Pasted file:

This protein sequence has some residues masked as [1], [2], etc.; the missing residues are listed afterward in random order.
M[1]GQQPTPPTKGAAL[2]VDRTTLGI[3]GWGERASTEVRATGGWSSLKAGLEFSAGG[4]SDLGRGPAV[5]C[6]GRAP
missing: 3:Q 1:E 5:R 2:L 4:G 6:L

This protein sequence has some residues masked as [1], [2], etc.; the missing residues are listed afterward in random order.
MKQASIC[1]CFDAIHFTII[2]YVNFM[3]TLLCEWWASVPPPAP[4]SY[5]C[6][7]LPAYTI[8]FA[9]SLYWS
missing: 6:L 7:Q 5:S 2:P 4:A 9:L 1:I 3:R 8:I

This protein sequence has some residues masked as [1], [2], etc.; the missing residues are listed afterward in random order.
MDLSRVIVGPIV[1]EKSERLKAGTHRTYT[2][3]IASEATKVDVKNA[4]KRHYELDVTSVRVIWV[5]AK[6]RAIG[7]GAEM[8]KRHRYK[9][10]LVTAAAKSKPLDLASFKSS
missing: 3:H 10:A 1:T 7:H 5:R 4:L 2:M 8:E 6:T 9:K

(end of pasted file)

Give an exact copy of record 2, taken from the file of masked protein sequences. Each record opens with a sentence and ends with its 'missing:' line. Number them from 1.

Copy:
This protein sequence has some residues masked as [1], [2], etc.; the missing residues are listed afterward in random order.
MKQASIC[1]CFDAIHFTII[2]YVNFM[3]TLLCEWWASVPPPAP[4]SY[5]C[6][7]LPAYTI[8]FA[9]SLYWS
missing: 6:L 7:Q 5:S 2:P 4:A 9:L 1:I 3:R 8:I